- Paola Michelozzi, head of environmental epidemiology unit,
- Manuela De Sario, epidemiologist
- 1Lazio Region Department of Epidemiology, Via di Santa Costanza 53, 00198 Rome, Italy
Climate change is a concern in many regions of the world where extreme hot and cold temperatures may affect people with cardiovascular diseases and increase the incidence of coronary events. The impact may be greater in areas with inequalities in the access to medical services.1
In the linked study (doi:10.1136/bmj.c3823), Bhaskaran and colleagues assessed the effect of temperature on the risk of myocardial infarction and other acute coronary syndromes2; they performed a time series analysis across 15 conurbations in England and Wales using clinically confirmed hospital admissions data. They found that each 1°C reduction in daily mean temperature was associated with a 2.0% (95% CI 1.1% to 2.9%) cumulative increase in the risk of myocardial infarction for 28 days; the highest risk was within two weeks of exposure. They found no association at higher temperatures.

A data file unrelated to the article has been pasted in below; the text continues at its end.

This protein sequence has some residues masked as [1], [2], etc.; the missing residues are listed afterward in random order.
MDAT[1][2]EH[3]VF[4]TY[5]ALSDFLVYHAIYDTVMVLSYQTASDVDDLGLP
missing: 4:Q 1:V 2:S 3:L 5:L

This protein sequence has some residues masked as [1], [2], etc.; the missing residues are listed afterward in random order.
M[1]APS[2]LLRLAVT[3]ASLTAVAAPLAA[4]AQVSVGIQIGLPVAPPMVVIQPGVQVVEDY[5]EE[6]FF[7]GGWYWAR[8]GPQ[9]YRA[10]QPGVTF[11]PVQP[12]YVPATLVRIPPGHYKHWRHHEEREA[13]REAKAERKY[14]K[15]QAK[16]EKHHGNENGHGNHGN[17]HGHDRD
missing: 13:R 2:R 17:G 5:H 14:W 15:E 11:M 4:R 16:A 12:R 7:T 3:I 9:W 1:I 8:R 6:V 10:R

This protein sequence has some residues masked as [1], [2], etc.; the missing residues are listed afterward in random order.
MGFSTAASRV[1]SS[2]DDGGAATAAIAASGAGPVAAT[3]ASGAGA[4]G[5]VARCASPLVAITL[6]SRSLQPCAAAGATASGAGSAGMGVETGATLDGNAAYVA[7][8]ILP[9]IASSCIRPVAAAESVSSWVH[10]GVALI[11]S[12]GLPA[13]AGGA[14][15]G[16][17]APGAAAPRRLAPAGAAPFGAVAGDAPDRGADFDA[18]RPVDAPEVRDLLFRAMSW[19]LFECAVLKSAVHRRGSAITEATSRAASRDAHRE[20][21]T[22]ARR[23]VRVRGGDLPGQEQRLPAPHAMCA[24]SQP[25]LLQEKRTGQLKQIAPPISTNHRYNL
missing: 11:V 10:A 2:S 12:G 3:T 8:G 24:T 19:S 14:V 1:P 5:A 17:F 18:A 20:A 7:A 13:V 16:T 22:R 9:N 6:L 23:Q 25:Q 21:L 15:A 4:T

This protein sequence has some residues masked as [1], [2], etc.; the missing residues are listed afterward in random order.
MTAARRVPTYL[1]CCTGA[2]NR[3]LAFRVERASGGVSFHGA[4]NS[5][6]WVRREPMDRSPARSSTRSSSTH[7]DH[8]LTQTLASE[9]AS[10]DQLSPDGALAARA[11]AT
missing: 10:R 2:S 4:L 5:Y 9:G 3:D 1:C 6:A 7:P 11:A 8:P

The results for cold temperatures are consistent with several other studies,3 although others have found that myocardial infarction is associated with higher temperatures. The absence of an effect of …